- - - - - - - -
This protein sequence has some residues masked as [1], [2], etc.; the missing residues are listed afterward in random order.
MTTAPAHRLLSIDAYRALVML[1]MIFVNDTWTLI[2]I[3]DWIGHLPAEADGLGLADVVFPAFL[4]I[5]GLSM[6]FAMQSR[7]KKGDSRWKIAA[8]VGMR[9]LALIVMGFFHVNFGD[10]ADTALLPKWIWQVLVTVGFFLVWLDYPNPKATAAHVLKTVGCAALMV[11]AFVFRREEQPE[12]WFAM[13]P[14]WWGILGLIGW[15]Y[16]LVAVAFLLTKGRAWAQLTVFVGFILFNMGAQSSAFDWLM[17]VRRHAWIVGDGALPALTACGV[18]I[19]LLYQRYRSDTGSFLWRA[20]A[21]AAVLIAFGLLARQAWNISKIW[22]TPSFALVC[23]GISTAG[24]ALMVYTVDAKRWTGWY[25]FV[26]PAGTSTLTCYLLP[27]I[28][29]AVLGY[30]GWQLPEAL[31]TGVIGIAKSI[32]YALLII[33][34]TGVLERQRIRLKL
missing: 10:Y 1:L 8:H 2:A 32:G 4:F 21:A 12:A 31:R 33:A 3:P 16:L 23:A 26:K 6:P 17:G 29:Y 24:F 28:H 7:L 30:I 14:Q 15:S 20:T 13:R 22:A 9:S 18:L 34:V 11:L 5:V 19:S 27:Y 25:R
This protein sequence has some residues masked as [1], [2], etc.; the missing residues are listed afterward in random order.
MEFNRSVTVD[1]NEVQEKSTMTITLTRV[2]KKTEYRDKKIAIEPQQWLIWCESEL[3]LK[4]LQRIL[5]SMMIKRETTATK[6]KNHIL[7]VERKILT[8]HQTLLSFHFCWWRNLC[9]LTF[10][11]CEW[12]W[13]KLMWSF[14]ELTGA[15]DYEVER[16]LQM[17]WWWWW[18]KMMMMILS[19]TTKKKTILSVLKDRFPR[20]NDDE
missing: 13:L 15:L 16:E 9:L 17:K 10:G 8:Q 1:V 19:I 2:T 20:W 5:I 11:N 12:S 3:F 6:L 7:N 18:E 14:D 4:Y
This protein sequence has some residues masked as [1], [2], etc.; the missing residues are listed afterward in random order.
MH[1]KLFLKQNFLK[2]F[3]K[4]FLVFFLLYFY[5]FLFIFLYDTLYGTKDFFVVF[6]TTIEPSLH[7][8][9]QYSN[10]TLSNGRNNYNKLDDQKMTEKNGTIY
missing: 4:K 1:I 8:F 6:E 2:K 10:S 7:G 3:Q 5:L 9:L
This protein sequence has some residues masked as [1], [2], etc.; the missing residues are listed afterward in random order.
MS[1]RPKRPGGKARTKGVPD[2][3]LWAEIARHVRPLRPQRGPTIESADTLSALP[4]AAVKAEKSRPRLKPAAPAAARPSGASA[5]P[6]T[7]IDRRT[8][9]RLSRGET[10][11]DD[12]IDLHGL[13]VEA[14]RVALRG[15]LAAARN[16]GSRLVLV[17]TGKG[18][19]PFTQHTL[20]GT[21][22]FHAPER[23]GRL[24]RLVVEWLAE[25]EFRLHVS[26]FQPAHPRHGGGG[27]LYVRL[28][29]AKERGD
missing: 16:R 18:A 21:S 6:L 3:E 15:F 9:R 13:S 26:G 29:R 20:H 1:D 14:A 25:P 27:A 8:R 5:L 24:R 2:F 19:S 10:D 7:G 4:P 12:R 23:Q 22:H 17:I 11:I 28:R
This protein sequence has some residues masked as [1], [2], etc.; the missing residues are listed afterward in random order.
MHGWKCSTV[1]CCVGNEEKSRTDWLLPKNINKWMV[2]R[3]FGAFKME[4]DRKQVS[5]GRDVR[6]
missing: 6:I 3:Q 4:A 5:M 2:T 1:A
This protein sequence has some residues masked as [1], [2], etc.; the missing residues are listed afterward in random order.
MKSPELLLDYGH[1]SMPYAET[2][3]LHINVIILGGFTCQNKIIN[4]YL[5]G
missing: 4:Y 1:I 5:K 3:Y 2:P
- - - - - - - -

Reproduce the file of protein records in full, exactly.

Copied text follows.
This protein sequence has some residues masked as [1], [2], etc.; the missing residues are listed afterward in random order.
MTTAPAHRLLSIDAYRALVML[1]MIFVNDTWTLI[2]I[3]DWIGHLPAEADGLGLADVVFPAFL[4]I[5]GLSM[6]FAMQSR[7]KKGDSRWKIAA[8]VGMR[9]LALIVMGFFHVNFGD[10]ADTALLPKWIWQVLVTVGFFLVWLDYPNPKATAAHVLKTVGCAALMV[11]AFVFRREEQPE[12]WFAM[13]P[14]WWGILGLIGW[15]Y[16]LVAVAFLLTKGRAWAQLTVFVGFILFNMGAQSSAFDWLM[17]VRRHAWIVGDGALPALTACGV[18]I[19]LLYQRYRSDTGSFLWRA[20]A[21]AAVLIAFGLLARQAWNISKIW[22]TPSFALVC[23]GISTAG[24]ALMVYTVDAKRWTGWY[25]FV[26]PAGTSTLTCYLLP[27]I[28][29]AVLGY[30]GWQLPEAL[31]TGVIGIAKSI[32]YALLII[33][34]TGVLERQRIRLKL
missing: 10:Y 1:L 8:H 2:A 32:G 4:F 21:A 12:A 31:R 33:A 3:P 16:L 23:A 26:K 6:P 17:G 29:Y 24:F 28:H 7:L 30:I 14:Q 15:S 20:T 13:R 22:A 9:S 18:L 34:V 11:L 5:V 19:S 27:Y 25:R
This protein sequence has some residues masked as [1], [2], etc.; the missing residues are listed afterward in random order.
MEFNRSVTVD[1]NEVQEKSTMTITLTRV[2]KKTEYRDKKIAIEPQQWLIWCESEL[3]LK[4]LQRIL[5]SMMIKRETTATK[6]KNHIL[7]VERKILT[8]HQTLLSFHFCWWRNLC[9]LTF[10][11]CEW[12]W[13]KLMWSF[14]ELTGA[15]DYEVER[16]LQM[17]WWWWW[18]KMMMMILS[19]TTKKKTILSVLKDRFPR[20]NDDE
missing: 13:L 15:L 16:E 9:L 17:K 10:G 8:Q 1:V 19:I 2:T 20:W 5:I 11:N 12:S 3:F 6:L 7:N 18:E 14:D 4:Y
This protein sequence has some residues masked as [1], [2], etc.; the missing residues are listed afterward in random order.
MH[1]KLFLKQNFLK[2]F[3]K[4]FLVFFLLYFY[5]FLFIFLYDTLYGTKDFFVVF[6]TTIEPSLH[7][8][9]QYSN[10]TLSNGRNNYNKLDDQKMTEKNGTIY
missing: 4:K 1:I 8:F 6:E 2:K 10:S 7:G 3:Q 5:L 9:L
This protein sequence has some residues masked as [1], [2], etc.; the missing residues are listed afterward in random order.
MS[1]RPKRPGGKARTKGVPD[2][3]LWAEIARHVRPLRPQRGPTIESADTLSALP[4]AAVKAEKSRPRLKPAAPAAARPSGASA[5]P[6]T[7]IDRRT[8][9]RLSRGET[10][11]DD[12]IDLHGL[13]VEA[14]RVALRG[15]LAAARN[16]GSRLVLV[17]TGKG[18][19]PFTQHTL[20]GT[21][22]FHAPER[23]GRL[24]RLVVEWLAE[25]EFRLHVS[26]FQPAHPRHGGGG[27]LYVRL[28][29]AKERGD
missing: 16:R 18:A 21:S 6:L 3:E 15:F 9:R 13:S 26:G 29:R 20:H 1:D 14:A 25:P 27:A 8:R 5:L 24:R 2:F 19:S 10:D 7:G 4:P 12:R 23:Q 22:H 17:I 11:I 28:R
This protein sequence has some residues masked as [1], [2], etc.; the missing residues are listed afterward in random order.
MHGWKCSTV[1]CCVGNEEKSRTDWLLPKNINKWMV[2]R[3]FGAFKME[4]DRKQVS[5]GRDVR[6]
missing: 6:I 3:Q 4:A 5:M 2:T 1:A
This protein sequence has some residues masked as [1], [2], etc.; the missing residues are listed afterward in random order.
MKSPELLLDYGH[1]SMPYAET[2][3]LHINVIILGGFTCQNKIIN[4]YL[5]G
missing: 4:Y 1:I 5:K 3:Y 2:P